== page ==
Review: About Schmidt

by Jake Sproul

Rating: (out of )

Alexander Payne is one crafty filmmaker. In 1999, Payne created a masterpiece in his stunningly poignant, yet darkly funny Election. In 2002, Payne has scored yet again with About Schmidt. If I may dig into the cliche bag for a moment, About Schmidt is a triumphant movie that celebrates the life. About Schmidt is a moving picture, that blends richly comical, and touchingly dramatic moments seamlessly.

Warren Schmidt is a retired insurance worker, his job taken by a cocky, sleazy young guy. He does not have a bad life, not by anyone’s standards. In Warren’s head, his life is pretty much over. He does not have a bad life, not by anyone’s standards. Now that he is at home, though, he finds himself more and more irritated by his wife Helen, and he is enraged by the man that his only daughter Jeannie has decided to marry. He tells all this to a 6 year old, in Africa, named Ndugu. A child that Warren sponsors through one of those foundations, with the 3 minute long commercials about starving children in Africa and 3rd world nations.

On another mundane day, Warren sets out to the post-office. When he comes home, he finds Helen dead on the floor. This brings Jeannie and her fiancee, Roy, back home for the funeral. After a few weeks, Jeannie and Roy have to go back home to finish the final plans for the upcoming wedding. When Jeannie and Roy go back to Denver, Warren decides that he doesn’t want to be so far from Jeannie. So he hops in the huge RV that Helen insisted on buying, and heads off. However, Warren has an ulterior motive, to break up the wedding.

Like he proved in Election, Alexander Payne has a fantastic sense of humor, and he doesn’t need bathroom humor to do it. About Schmidt possesses the same great humor. At times, you couldn’t even here the joke because the audience was still laughing from the last joke. Only during one farce scene involving Kathy Bates, Jack Nicholson, and a hot tub flounders. Its the only moment in the film where the comedy feels forced.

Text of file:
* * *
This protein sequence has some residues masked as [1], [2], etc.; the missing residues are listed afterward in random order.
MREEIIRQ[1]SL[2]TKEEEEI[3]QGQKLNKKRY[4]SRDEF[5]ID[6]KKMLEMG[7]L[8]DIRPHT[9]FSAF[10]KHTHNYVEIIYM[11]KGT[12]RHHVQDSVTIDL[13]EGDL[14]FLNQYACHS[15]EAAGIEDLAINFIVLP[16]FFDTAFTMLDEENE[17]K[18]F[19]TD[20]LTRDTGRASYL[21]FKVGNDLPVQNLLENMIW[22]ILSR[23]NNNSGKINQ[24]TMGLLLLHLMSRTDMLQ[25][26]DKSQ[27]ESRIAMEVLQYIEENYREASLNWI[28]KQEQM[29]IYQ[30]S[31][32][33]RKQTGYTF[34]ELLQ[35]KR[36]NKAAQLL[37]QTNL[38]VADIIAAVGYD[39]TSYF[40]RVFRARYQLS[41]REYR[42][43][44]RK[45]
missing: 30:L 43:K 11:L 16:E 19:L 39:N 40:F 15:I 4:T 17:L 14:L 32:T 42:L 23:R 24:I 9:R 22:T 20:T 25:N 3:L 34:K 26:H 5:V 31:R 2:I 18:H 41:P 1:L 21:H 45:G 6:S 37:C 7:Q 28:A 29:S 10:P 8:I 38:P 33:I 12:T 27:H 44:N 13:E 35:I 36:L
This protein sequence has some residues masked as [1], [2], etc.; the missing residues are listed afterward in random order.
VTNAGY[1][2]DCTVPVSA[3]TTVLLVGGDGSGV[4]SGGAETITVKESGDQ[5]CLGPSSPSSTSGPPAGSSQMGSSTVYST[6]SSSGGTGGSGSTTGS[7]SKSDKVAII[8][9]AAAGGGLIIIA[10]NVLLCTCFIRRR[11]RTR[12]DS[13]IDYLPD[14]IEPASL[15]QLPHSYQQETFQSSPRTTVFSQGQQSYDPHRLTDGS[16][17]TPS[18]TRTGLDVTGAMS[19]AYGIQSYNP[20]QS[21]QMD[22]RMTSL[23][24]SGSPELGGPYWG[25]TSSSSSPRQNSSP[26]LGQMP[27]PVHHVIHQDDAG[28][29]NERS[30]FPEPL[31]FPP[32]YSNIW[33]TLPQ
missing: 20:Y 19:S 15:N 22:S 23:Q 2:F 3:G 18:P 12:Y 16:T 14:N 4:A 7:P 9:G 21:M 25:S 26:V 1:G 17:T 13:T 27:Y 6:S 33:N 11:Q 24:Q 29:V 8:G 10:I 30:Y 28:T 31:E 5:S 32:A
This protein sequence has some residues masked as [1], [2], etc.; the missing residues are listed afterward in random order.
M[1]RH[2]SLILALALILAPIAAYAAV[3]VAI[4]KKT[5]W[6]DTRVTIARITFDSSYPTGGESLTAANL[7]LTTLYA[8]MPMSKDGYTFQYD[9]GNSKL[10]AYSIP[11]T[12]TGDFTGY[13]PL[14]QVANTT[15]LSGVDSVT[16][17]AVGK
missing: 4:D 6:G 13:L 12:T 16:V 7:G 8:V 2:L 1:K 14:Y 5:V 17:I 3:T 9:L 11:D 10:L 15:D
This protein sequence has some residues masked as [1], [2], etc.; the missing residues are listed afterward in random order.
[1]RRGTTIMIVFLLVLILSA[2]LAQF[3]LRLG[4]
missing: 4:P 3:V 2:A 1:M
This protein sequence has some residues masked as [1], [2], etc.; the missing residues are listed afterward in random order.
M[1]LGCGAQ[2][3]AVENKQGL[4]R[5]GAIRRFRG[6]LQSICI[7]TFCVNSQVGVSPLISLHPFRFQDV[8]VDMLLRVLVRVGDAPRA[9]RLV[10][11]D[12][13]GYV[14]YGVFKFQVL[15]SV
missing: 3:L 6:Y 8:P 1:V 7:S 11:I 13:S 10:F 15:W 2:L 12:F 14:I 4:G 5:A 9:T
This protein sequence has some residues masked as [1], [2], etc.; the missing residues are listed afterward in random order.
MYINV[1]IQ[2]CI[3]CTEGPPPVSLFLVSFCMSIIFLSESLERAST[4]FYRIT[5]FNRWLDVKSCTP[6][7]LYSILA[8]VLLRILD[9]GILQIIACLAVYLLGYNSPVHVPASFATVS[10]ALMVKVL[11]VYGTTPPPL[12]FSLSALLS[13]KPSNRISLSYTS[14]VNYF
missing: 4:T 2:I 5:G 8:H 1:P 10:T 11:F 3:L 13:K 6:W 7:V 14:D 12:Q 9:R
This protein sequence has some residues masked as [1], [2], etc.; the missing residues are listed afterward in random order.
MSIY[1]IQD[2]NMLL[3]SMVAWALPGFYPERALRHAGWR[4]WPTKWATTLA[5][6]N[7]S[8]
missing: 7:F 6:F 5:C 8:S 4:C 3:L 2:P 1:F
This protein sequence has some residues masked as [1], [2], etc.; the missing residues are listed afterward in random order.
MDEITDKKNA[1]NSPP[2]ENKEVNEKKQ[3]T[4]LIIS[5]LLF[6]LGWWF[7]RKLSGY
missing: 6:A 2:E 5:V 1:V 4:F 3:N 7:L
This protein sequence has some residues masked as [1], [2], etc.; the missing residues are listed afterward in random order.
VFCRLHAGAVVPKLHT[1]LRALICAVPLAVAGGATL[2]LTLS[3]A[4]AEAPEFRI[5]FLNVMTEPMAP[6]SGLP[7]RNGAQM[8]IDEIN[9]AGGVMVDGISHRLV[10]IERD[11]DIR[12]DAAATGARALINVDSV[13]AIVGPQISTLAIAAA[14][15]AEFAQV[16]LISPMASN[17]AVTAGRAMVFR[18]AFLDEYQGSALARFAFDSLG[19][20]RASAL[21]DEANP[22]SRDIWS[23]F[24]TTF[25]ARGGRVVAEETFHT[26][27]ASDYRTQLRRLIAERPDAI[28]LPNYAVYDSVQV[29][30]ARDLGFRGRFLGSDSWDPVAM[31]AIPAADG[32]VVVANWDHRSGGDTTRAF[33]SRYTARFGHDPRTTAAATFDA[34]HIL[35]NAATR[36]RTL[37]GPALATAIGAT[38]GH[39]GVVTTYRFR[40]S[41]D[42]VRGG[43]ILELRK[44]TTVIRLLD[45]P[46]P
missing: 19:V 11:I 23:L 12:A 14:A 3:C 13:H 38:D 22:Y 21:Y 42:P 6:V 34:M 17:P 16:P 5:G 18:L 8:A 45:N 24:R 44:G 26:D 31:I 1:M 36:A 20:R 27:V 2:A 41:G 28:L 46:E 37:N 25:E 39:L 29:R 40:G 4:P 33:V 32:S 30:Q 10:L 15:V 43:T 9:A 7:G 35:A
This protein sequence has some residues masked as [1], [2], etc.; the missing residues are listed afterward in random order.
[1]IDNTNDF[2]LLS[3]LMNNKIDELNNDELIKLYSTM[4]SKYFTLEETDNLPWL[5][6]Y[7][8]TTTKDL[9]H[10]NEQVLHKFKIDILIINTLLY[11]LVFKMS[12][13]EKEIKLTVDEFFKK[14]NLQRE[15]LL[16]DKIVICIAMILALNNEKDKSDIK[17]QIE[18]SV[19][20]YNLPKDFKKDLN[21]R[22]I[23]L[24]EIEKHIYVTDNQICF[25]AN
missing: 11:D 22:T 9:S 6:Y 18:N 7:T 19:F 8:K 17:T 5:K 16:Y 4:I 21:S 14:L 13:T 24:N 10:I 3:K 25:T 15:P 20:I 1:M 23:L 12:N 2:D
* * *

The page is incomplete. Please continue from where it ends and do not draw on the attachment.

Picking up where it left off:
About Schmidt’s moments of drama work equally, if not better, than its moments of comedy. Which, if you knew the level of comedy, is really saying something. Warren tries to accept a deceased wife’s discretion, a best friend, his daughter’s choice in husband, and ultimately, his life. And during a final, emotional scene, Warren discovers that his self discovery was not in vein, and he comes to realize that he has effected a life. These moments of deep emotional impact are handled touchingly, and most importantly realistically.

Jack Nicholson has become synonymous with good acting. Its a rare day when he delivers a poor performance. And like usual, Jack is amazing. He is already picked up a Golden Globe nomination, and is the front runner for the Oscar. Let me be one of the first to say that he deserves the accolades he is receiving. His comedy and drama mix well together, and he was cast perfectly. In a supporting role, Kathy Bates shines as the matriarch of the future in-laws. While not able to outshine Jack, Kathy Bates turns in another note worthy performance. Like Jack, Kathy may have a few more statuettes on the mantle piece for this film.

I must once again express my disappointment in the hopelessly ineffective and time-dated the Film Ratings (CARA) is. About Schmidt is an R film, for one frame of nudity, and a few swear words. Censorship is something that needs to be used sparingly, and CARA is going way too far. I have noticed that occasionally, 10 in 20 movies playing at the local multiplex are R rated. Sorry my rant, I just felt that that needed to be said.

About Schmidt is an effective motion picture, worthy of all the critical praise it has been receiving. It manages to be funny and deep, and not emotional in the saccharin/phony/cheap way, but in the good, effective way. Of all the good qualities that belong to About Schmidt, above and beyond, Jack Nicholson’s performance is what drives this motion picture. About Schmidt could just have easily been dull with a less talented leading man, but the notion of such a thing doesn’t even cross your mind when Jack’s in the driver’s seat.

© 2002 Jacob Sproul

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